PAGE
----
This deep-seated introspection is at the core of what Arcade Fire tries to convey on Reflektor.  The album is framed as a mediating mechanism to break through the digital stupor that comes from prolonged electronic communication.  Reflektor has appeared on a host of 2013’s “Best Albums” lists, in large part because of its engagement with this theme.  Countless reviews of the album have praised its insightful look into how people communicate via technology and its illuminating commentary on avoiding the dangers of cold, abstracted interaction. 

I disagree with these positive reviews.  Arcade Fire has produced an album that has a host of catchy moments and individual triumphs but sags under the weight of lazily mashed-together lyrics and themes.  Why does this matter?  Reflektor underscores and calcifies a number of tendencies that Arcade Fire has been cultivating since their first album.  As the biggest independent band in the world and a shorthand for independent pop music as a whole, it bears discussing how and why they’ve gotten to this point and the ways their musical inclinations begin to falter on Reflektor.

Arcade Fire’s first three albums were solid affairs that, in retrospect, generated critical acclaim perhaps incommensurate with the quality of the final products.  Funeral is a simple but compelling reflection on death whose sound, unique in 2003, has not proved timeless.  Neon Bible is an overbearing critique of religion that features a mixed bag of beautiful and middling songs.  The Suburbs, in my opinion their best album, is a fully-realized look at suburban life that’s overly long but contains some of their most compelling work.  It is not a world-beating record and does not deserve the scores of accolades it earned in 2011, including the Grammy for Album of the Year, but it accomplishes its aims with consistency and nuance.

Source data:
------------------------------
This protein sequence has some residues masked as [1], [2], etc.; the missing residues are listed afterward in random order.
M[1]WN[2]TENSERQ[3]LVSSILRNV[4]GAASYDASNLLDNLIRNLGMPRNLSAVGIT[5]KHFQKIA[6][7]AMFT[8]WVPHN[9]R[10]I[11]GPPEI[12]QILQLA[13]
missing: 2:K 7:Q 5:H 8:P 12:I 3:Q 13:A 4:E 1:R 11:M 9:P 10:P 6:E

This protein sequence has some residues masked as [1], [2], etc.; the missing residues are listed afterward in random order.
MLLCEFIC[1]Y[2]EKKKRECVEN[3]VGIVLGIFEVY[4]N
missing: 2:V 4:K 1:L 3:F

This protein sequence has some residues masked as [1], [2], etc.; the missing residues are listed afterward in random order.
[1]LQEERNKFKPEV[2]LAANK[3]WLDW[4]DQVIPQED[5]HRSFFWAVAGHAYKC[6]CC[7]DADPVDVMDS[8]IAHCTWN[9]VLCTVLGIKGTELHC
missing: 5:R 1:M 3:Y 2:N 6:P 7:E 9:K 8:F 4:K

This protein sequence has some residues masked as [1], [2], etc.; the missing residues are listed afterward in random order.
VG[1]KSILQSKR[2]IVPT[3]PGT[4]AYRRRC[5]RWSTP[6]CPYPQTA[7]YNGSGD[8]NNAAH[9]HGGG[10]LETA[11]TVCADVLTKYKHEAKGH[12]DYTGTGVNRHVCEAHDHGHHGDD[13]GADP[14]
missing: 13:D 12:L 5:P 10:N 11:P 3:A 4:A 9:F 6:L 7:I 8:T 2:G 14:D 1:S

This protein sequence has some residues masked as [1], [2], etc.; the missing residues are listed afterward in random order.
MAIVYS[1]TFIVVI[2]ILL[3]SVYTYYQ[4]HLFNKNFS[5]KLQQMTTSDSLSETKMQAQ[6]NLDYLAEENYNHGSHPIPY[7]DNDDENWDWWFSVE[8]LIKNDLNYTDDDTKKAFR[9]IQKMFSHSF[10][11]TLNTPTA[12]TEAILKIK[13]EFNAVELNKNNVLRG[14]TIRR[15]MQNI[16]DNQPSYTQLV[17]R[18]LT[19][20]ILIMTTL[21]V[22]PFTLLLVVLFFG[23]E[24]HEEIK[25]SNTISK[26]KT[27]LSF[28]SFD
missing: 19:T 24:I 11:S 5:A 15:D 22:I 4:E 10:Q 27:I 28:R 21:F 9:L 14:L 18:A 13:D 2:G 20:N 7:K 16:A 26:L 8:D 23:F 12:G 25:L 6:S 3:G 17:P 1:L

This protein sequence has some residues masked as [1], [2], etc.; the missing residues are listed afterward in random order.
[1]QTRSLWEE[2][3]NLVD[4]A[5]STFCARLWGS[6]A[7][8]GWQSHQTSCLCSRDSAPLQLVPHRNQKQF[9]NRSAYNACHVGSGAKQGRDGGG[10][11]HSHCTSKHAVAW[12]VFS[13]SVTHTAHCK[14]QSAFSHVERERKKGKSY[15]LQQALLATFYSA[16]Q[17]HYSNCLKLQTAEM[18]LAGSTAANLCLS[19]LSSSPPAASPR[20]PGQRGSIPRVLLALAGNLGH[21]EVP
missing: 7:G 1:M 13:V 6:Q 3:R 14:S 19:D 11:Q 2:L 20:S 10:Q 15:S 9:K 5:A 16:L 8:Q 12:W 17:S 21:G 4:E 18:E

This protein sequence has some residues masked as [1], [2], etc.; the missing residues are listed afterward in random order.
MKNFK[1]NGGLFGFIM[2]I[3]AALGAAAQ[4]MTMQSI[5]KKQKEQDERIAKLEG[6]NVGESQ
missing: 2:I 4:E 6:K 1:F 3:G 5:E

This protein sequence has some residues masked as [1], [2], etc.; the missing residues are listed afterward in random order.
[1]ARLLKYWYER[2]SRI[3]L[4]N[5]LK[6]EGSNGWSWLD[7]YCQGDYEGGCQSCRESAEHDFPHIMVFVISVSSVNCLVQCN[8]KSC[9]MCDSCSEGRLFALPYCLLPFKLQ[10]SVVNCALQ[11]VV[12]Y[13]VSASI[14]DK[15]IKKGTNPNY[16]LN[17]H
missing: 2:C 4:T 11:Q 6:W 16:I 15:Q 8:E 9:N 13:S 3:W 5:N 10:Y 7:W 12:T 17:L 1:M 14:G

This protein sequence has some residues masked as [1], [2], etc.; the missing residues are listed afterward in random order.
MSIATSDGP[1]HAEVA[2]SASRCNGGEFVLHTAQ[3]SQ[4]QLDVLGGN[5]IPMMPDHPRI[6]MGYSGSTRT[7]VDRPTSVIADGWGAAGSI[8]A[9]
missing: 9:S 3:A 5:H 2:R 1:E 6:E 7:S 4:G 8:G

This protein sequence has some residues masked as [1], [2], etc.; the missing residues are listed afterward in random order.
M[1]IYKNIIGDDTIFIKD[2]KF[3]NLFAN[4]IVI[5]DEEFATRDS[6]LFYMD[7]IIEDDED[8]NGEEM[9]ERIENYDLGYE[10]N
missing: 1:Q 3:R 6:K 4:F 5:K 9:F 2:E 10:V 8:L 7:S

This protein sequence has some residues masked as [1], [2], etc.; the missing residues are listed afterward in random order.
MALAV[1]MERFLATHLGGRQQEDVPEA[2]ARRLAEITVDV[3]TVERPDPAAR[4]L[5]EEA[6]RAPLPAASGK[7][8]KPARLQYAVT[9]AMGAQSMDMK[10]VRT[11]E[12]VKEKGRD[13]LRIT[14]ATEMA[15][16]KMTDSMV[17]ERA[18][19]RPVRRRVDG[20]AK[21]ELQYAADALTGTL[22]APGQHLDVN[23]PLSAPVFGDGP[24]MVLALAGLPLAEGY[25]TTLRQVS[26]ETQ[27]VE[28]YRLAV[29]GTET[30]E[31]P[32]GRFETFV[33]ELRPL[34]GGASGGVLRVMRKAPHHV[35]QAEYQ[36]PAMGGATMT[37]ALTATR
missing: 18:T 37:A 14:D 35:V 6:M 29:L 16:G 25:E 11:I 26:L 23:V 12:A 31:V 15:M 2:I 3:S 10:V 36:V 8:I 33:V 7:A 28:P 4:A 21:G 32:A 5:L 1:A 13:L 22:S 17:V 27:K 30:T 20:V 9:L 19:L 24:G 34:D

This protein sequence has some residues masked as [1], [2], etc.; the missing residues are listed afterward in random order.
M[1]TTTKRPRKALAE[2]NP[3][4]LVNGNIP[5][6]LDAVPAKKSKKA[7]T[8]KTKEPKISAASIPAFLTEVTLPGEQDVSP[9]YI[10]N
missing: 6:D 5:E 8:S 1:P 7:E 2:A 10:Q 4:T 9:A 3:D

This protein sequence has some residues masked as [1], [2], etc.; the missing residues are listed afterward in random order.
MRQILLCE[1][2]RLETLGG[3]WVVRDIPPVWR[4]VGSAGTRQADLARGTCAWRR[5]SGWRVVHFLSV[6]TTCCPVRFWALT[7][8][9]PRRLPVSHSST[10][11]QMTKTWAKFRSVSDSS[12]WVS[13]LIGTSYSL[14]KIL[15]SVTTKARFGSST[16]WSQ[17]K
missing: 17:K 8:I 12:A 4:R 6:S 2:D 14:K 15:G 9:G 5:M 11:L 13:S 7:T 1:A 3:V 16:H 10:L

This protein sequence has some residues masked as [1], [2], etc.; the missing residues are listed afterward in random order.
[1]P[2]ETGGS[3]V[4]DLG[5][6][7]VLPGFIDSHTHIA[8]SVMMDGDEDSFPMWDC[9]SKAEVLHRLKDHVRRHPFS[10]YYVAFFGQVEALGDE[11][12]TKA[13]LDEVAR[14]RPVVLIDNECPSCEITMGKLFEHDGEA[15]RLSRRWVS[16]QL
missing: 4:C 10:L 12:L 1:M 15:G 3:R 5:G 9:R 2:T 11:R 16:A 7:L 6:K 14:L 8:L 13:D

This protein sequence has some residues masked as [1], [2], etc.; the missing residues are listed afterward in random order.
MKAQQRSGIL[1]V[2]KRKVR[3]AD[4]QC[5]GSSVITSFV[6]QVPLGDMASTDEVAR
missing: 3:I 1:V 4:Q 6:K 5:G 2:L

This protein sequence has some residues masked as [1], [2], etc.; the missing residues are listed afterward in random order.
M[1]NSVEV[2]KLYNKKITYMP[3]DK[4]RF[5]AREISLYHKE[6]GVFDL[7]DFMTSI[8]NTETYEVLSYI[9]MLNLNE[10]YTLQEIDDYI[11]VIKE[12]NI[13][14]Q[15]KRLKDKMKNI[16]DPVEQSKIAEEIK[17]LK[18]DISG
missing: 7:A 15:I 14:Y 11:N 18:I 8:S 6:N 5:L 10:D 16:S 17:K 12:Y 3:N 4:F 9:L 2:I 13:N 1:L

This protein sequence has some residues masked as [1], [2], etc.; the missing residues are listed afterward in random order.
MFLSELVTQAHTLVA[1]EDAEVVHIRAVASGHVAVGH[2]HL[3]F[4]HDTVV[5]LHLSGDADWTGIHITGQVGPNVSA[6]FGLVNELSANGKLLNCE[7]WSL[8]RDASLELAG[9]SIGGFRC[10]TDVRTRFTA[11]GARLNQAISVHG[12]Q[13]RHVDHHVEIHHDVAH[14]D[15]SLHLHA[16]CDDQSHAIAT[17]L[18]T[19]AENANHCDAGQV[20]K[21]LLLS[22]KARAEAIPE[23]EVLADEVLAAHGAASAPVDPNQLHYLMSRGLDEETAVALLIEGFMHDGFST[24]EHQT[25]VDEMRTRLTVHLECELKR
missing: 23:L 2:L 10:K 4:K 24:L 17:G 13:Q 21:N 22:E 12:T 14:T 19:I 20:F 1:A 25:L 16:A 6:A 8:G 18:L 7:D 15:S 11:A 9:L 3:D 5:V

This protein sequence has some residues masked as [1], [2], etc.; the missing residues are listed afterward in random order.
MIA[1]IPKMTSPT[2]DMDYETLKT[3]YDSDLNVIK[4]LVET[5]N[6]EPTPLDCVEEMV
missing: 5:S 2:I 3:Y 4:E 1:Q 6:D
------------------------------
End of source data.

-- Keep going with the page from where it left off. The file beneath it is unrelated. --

In all three previous albums, lead singer Win Butler was able to milk the dichotomy of “us vs. them” to moderate, occasionally even great, success.  Funeral saw “us kids” confronting adult hypocrisy, Neon Bible featured outsider critiques of poisonous adherence to religious monocultures, and The Suburbs was a twenty-first century meditation on alienation (“us kids vs. society,” if you will).  Reflektor tries for a new variation on the same theme, but there’s no strong central narrative arc, no convincing foil, to hold any attempted contrasts together. 

The result is a weak appropriation of the “us vs. them” idea that’s far less incisive than anything Arcade Fire has produced in the past.  We’re treated to tepid, straw-man attacks on the “other” in songs like the mundane and cringe-worthy “Normal People,” which strips away the characterizations and differences (age, religion, social orientation) that make “us vs. them” a potentially fruitful concept.  Instead, we’re left with the most basic, torpid contrasts that lead to pointless musings on whether a “normal person” is “cool enough” or “cruel enough.”  “Normal people” is a loaded term that begs to be either avoided entirely or commented upon intelligently, and Butler provides no nuanced evaluation or lyrical meat for listeners to chew.  He’s content to employ it without qualification and we’re not better off for it.